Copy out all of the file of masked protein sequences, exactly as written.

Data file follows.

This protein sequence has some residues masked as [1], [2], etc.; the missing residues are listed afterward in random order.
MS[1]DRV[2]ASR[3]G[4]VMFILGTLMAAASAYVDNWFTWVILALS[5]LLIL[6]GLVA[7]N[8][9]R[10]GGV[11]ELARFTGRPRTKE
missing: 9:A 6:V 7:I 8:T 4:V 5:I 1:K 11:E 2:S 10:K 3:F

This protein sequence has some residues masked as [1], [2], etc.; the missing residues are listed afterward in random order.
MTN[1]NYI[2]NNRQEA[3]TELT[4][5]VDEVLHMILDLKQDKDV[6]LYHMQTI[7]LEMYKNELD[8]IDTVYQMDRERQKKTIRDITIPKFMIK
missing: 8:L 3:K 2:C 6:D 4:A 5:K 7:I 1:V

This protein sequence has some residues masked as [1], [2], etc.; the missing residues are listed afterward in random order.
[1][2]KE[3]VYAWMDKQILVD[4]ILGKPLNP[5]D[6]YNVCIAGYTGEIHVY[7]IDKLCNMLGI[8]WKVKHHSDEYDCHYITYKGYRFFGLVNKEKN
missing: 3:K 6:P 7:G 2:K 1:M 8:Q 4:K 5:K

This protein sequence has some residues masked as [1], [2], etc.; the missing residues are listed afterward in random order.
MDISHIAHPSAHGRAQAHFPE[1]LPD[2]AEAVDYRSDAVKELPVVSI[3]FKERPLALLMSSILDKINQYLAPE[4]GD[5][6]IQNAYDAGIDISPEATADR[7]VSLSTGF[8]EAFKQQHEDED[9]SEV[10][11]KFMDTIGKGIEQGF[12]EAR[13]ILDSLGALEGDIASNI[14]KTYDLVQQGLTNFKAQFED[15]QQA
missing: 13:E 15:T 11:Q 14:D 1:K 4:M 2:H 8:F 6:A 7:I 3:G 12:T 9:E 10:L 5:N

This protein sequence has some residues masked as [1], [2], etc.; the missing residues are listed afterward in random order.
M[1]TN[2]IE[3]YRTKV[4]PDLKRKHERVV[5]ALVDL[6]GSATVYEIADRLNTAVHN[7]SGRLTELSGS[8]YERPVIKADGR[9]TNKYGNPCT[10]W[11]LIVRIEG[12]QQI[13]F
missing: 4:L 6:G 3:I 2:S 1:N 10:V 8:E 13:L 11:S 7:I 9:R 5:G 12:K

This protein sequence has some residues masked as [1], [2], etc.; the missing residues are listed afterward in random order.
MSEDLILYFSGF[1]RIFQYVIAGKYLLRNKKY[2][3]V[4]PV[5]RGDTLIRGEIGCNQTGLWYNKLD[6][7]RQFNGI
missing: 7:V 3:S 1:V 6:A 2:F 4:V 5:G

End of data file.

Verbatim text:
This protein sequence has some residues masked as [1], [2], etc.; the missing residues are listed afterward in random order.
MS[1]DRV[2]ASR[3]G[4]VMFILGTLMAAASAYVDNWFTWVILALS[5]LLIL[6]GLVA[7]N[8][9]R[10]GGV[11]ELARFTGRPRTKE
missing: 9:A 6:V 7:I 8:T 4:V 5:I 1:K 11:E 2:S 10:K 3:F

This protein sequence has some residues masked as [1], [2], etc.; the missing residues are listed afterward in random order.
MTN[1]NYI[2]NNRQEA[3]TELT[4][5]VDEVLHMILDLKQDKDV[6]LYHMQTI[7]LEMYKNELD[8]IDTVYQMDRERQKKTIRDITIPKFMIK
missing: 8:L 3:K 2:C 6:D 4:A 5:K 7:I 1:V

This protein sequence has some residues masked as [1], [2], etc.; the missing residues are listed afterward in random order.
[1][2]KE[3]VYAWMDKQILVD[4]ILGKPLNP[5]D[6]YNVCIAGYTGEIHVY[7]IDKLCNMLGI[8]WKVKHHSDEYDCHYITYKGYRFFGLVNKEKN
missing: 3:K 6:P 7:G 2:K 1:M 8:Q 4:K 5:K

This protein sequence has some residues masked as [1], [2], etc.; the missing residues are listed afterward in random order.
MDISHIAHPSAHGRAQAHFPE[1]LPD[2]AEAVDYRSDAVKELPVVSI[3]FKERPLALLMSSILDKINQYLAPE[4]GD[5][6]IQNAYDAGIDISPEATADR[7]VSLSTGF[8]EAFKQQHEDED[9]SEV[10][11]KFMDTIGKGIEQGF[12]EAR[13]ILDSLGALEGDIASNI[14]KTYDLVQQGLTNFKAQFED[15]QQA
missing: 13:E 15:T 11:Q 14:D 1:K 4:M 2:H 8:F 6:A 7:I 3:G 12:T 9:E 10:L 5:N

This protein sequence has some residues masked as [1], [2], etc.; the missing residues are listed afterward in random order.
M[1]TN[2]IE[3]YRTKV[4]PDLKRKHERVV[5]ALVDL[6]GSATVYEIADRLNTAVHN[7]SGRLTELSGS[8]YERPVIKADGR[9]TNKYGNPCT[10]W[11]LIVRIEG[12]QQI[13]F
missing: 4:L 6:G 3:I 2:S 1:N 10:V 8:E 13:L 11:S 7:I 9:R 5:G 12:K

This protein sequence has some residues masked as [1], [2], etc.; the missing residues are listed afterward in random order.
MSEDLILYFSGF[1]RIFQYVIAGKYLLRNKKY[2][3]V[4]PV[5]RGDTLIRGEIGCNQTGLWYNKLD[6][7]RQFNGI
missing: 7:V 3:S 1:V 6:A 2:F 4:V 5:G